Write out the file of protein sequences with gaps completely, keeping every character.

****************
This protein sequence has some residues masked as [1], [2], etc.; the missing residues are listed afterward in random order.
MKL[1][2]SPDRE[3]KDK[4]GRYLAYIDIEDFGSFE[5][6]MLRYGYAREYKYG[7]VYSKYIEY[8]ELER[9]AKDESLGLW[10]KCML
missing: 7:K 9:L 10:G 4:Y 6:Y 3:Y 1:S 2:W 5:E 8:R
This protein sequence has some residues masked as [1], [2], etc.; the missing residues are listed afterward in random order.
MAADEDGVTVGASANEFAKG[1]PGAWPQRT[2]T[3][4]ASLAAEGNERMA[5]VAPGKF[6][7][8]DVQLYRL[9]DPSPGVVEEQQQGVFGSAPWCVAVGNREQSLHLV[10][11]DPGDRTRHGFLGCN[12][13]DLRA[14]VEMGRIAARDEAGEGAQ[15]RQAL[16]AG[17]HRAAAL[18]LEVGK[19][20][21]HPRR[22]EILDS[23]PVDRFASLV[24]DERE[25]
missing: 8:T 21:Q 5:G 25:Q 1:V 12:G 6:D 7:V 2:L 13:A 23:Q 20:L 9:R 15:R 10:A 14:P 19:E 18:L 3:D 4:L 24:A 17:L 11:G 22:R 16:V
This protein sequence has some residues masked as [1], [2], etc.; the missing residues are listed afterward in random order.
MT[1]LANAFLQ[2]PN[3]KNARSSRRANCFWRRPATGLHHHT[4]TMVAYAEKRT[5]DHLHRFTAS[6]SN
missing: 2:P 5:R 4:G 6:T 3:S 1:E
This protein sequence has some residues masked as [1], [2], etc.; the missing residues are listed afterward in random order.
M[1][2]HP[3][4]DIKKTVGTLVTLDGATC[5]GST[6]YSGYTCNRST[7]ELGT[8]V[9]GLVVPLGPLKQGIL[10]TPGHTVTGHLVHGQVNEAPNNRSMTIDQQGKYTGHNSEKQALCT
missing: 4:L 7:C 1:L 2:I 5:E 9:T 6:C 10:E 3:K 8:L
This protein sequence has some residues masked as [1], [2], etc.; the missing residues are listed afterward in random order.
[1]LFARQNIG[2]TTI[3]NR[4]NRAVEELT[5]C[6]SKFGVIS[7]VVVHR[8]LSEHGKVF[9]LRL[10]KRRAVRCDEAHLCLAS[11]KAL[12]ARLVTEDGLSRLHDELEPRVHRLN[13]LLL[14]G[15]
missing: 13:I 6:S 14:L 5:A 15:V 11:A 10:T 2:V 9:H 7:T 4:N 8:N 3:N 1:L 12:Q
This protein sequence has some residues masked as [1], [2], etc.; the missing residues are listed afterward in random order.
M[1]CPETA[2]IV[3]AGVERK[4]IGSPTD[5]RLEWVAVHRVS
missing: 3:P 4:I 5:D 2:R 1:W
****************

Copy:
This protein sequence has some residues masked as [1], [2], etc.; the missing residues are listed afterward in random order.
MKL[1][2]SPDRE[3]KDK[4]GRYLAYIDIEDFGSFE[5][6]MLRYGYAREYKYG[7]VYSKYIEY[8]ELER[9]AKDESLGLW[10]KCML
missing: 7:K 9:L 10:G 4:Y 6:Y 3:Y 1:S 2:W 5:E 8:R
This protein sequence has some residues masked as [1], [2], etc.; the missing residues are listed afterward in random order.
MAADEDGVTVGASANEFAKG[1]PGAWPQRT[2]T[3][4]ASLAAEGNERMA[5]VAPGKF[6][7][8]DVQLYRL[9]DPSPGVVEEQQQGVFGSAPWCVAVGNREQSLHLV[10][11]DPGDRTRHGFLGCN[12][13]DLRA[14]VEMGRIAARDEAGEGAQ[15]RQAL[16]AG[17]HRAAAL[18]LEVGK[19][20][21]HPRR[22]EILDS[23]PVDRFASLV[24]DERE[25]
missing: 8:T 21:Q 5:G 25:Q 1:V 12:G 6:D 7:V 2:L 13:A 23:Q 20:L 9:R 15:R 10:A 14:P 19:E 18:L 3:D 4:L 24:A 17:L 11:G 22:R 16:V
This protein sequence has some residues masked as [1], [2], etc.; the missing residues are listed afterward in random order.
MT[1]LANAFLQ[2]PN[3]KNARSSRRANCFWRRPATGLHHHT[4]TMVAYAEKRT[5]DHLHRFTAS[6]SN
missing: 2:P 5:R 4:G 6:T 3:S 1:E
This protein sequence has some residues masked as [1], [2], etc.; the missing residues are listed afterward in random order.
M[1][2]HP[3][4]DIKKTVGTLVTLDGATC[5]GST[6]YSGYTCNRST[7]ELGT[8]V[9]GLVVPLGPLKQGIL[10]TPGHTVTGHLVHGQVNEAPNNRSMTIDQQGKYTGHNSEKQALCT
missing: 4:L 7:C 1:L 2:I 5:E 9:T 6:C 10:E 3:K 8:L
This protein sequence has some residues masked as [1], [2], etc.; the missing residues are listed afterward in random order.
[1]LFARQNIG[2]TTI[3]NR[4]NRAVEELT[5]C[6]SKFGVIS[7]VVVHR[8]LSEHGKVF[9]LRL[10]KRRAVRCDEAHLCLAS[11]KAL[12]ARLVTEDGLSRLHDELEPRVHRLN[13]LLL[14]G[15]
missing: 13:I 6:S 14:L 5:A 15:V 11:A 10:T 2:V 9:H 7:T 4:N 8:N 3:N 1:L 12:Q
This protein sequence has some residues masked as [1], [2], etc.; the missing residues are listed afterward in random order.
M[1]CPETA[2]IV[3]AGVERK[4]IGSPTD[5]RLEWVAVHRVS
missing: 3:P 4:I 5:D 2:R 1:W